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Imagine you're at a football game
when this obnoxious guy sits next to you.
He's loud, he spills his drink on you, and he makes fun of your team.
Days later, you're walking in the park
when suddenly it starts to pour rain.
Who should show up at your side
to offer you an umbrella?
The same guy from the football game.
Do you change your mind about him
based on this second encounter?
Or do you go with your first impression and write him off?
Research in social psychology suggests
that we're quick to form lasting impressions of others based on their behaviors.
We manage to do this with little effort,
inferring stable character traits
from a single behavior,
like a harsh word
or a clumsy step.
Using our impressions as guides,
we can accurately predict
how people are going to behave in the future.
Armed with the knowledge
the guy from the football game
was a jerk the first time you met him,
you might expect more of the same down the road.
If so, you might choose to avoid him
the next time you see him.
That said, we can change our impressions in light of new information.
Behavioral researchers have identified
consistent patterns that seem to guide
this process of impression updating.
On one hand, learning very negative,
highly immoral information about someone
typically has a stronger impact than learning very positive, highly moral information.
So, unfortunately for our new friend
from the football game,
his bad behavior at the game
might outweigh his good behavior at the park.
Research suggests that this bias occurs because immoral behaviors are more diagnostic or revealing of a person's true character.
Okay, so by this logic,
bad is always stronger than good
when it comes to updating.
Well, not necessarily.
Certain types of learning don't seem to lead
to this sort of negativity bias.
When learning about another person's abilities and competencies, for instance,
this bias flips.
It's actually the positive information
that gets weighted more heavily.
Let's go back to that football game.
If a player scores a goal,
it ultimately has a stronger impact
on your impression of their skills
than if they miss the net.
The two sides of the updating story
are ultimately quite consistent.
Overall, behaviors that are perceived
as being less frequent are also the ones that people tend to weigh more heavily when forming and updating impressions,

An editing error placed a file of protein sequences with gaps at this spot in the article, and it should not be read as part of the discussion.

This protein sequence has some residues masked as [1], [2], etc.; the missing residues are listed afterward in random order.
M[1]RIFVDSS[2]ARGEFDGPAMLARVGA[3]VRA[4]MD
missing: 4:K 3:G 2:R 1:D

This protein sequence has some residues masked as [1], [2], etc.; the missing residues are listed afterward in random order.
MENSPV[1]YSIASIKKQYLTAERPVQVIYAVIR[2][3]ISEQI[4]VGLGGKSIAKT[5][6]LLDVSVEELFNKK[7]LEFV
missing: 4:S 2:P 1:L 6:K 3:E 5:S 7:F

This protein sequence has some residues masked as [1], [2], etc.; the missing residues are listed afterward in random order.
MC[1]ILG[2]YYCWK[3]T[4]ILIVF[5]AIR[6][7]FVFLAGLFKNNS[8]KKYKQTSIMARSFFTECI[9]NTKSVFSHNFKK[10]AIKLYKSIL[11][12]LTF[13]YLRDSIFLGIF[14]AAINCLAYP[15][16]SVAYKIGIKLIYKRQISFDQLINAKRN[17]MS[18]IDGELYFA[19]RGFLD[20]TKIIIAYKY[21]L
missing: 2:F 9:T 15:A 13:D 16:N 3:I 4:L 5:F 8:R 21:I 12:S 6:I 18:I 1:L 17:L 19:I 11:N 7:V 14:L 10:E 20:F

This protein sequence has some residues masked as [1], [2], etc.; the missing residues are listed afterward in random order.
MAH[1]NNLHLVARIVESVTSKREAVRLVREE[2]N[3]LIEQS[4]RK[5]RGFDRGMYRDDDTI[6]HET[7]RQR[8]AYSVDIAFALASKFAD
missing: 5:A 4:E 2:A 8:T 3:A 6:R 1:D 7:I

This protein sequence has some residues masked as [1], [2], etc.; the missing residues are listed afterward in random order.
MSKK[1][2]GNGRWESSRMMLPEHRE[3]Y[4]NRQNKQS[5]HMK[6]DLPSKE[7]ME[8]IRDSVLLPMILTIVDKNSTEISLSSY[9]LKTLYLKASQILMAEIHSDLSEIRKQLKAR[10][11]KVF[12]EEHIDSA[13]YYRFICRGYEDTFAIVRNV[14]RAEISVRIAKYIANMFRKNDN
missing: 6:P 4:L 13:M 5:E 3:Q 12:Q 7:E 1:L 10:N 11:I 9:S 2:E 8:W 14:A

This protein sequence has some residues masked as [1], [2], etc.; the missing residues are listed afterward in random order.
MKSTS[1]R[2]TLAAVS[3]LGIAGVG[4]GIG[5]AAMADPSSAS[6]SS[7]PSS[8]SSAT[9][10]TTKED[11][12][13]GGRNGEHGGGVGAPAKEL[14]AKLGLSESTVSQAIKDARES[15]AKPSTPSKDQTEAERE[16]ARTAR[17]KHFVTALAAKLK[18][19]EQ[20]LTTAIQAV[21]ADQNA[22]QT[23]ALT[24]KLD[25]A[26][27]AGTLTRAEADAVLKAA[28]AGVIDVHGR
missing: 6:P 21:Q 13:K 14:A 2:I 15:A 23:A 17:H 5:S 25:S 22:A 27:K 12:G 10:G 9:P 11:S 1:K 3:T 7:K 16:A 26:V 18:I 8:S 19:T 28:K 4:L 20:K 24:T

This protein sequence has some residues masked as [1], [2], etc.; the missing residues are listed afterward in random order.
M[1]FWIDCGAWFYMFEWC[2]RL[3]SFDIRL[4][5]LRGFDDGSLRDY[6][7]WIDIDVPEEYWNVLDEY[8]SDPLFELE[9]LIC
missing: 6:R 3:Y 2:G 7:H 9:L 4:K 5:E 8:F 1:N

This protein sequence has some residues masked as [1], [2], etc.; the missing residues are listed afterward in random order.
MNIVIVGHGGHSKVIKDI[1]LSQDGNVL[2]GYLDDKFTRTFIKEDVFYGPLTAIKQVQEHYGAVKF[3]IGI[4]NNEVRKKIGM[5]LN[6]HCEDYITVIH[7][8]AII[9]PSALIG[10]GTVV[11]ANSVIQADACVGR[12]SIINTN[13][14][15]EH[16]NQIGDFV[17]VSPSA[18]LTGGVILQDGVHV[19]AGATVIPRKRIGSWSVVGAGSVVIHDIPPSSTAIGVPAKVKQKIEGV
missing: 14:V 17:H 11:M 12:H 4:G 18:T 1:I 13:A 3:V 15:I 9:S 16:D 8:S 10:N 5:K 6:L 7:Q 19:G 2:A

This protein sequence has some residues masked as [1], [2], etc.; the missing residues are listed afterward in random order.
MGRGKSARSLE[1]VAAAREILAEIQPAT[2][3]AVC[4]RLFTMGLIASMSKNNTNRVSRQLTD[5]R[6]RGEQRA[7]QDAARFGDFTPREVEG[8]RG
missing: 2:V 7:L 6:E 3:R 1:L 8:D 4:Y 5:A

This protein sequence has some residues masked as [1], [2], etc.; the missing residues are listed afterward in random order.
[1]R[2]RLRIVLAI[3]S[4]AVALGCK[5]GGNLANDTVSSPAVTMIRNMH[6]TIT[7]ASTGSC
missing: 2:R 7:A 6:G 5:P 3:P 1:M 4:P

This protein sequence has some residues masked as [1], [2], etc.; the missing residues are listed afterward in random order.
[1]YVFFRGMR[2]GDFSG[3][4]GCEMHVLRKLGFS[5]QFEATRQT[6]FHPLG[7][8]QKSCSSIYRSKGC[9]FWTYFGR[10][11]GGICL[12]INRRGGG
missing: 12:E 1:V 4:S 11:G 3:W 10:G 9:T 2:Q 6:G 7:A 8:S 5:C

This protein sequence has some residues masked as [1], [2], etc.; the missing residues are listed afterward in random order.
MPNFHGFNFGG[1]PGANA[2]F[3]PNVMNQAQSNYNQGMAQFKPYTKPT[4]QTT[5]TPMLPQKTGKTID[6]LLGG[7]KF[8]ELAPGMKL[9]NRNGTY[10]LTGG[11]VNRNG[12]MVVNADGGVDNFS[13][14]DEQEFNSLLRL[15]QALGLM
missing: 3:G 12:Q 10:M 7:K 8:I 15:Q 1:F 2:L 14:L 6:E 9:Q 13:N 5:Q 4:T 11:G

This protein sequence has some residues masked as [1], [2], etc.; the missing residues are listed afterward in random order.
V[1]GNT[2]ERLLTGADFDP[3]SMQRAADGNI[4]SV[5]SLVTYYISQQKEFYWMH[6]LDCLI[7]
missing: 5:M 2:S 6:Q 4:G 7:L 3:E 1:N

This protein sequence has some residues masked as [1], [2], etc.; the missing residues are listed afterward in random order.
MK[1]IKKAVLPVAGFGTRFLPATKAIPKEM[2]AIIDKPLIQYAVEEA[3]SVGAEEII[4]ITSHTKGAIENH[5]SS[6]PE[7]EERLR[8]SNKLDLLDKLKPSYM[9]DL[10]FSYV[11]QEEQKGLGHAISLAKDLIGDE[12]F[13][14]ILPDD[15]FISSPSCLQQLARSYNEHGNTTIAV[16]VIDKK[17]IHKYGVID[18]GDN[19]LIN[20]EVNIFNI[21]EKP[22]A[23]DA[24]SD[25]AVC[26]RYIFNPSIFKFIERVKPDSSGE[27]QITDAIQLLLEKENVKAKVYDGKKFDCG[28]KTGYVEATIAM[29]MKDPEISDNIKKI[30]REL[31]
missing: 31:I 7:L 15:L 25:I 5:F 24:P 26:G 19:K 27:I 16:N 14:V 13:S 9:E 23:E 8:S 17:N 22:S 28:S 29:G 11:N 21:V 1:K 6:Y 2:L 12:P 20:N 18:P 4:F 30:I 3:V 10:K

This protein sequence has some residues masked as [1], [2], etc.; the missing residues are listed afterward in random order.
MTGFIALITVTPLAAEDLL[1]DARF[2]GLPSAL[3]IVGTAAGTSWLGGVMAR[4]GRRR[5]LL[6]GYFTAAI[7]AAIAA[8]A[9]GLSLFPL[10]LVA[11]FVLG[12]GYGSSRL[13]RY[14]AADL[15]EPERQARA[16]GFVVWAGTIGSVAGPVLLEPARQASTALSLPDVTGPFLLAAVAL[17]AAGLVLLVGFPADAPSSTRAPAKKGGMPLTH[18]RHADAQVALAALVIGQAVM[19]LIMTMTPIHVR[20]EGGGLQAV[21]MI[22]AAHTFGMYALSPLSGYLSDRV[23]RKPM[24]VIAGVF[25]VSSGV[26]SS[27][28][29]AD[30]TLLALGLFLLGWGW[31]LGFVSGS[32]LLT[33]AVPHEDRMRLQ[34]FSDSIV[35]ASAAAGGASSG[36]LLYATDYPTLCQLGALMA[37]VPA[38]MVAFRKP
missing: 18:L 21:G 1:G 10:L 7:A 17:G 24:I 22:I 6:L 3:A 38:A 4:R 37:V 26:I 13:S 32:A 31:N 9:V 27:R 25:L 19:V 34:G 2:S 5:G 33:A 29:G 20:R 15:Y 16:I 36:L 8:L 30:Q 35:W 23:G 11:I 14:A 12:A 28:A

highly immoral actions and highly competent actions.
So, what's happening at the level of the brain
when we're updating our impressions?
Using fMRI,
or functional Magnetic Resonance Imaging,
researchers have identified
an extended network of brain regions
that respond to new information
that's inconsistent with initial impressions.
These include areas typically associated
with social cognition,
and cognitive control.
Moreover, when updating impressions
based on people's behaviors,
activity in the ventrolateral prefrontal cortex
and the superior temporal sulcus
correlates with perceptions
of how frequently those behaviors occur in daily life.
In other words, the brain seems to be tracking
low-level, statistical properties of behavior
in order to make complex decisions
regarding other people's character.
It needs to decide
is this person's behavior typical
or is it out of the ordinary?
In the situation with the obnoxious-football-fan-turned-good-samaritan, your brain says, "Well, in my experience, pretty much anyone would lend someone their umbrella, but the way this guy acted at the football game, that was unusual."
And so, you decide to go with your first impression.
There's a good moral in this data:
your brain, and by extension you,
might care more about
the very negative, immoral things
another person has done
compared to the very positive, moral things,
but it's a direct result
of the comparative rarity of those bad behaviors.
We're more used to people being basically good,
like taking time to help a stranger in need.
In this context, bad might be stronger than good,
but only because good is more plentiful.
Think about the last time you judged someone
based on their behavior,
especially a time when you really feel
like you changed your mind about someone.
Was the behavior that caused you
to update your impression
something you'd expect anyone to do,
or was it something totally out of the ordinary?



【TED-Ed】Should you trust your first impression? - Peter Mende-Siedlecki

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VoiceTube 2015 年 3 月 24 日 に公開
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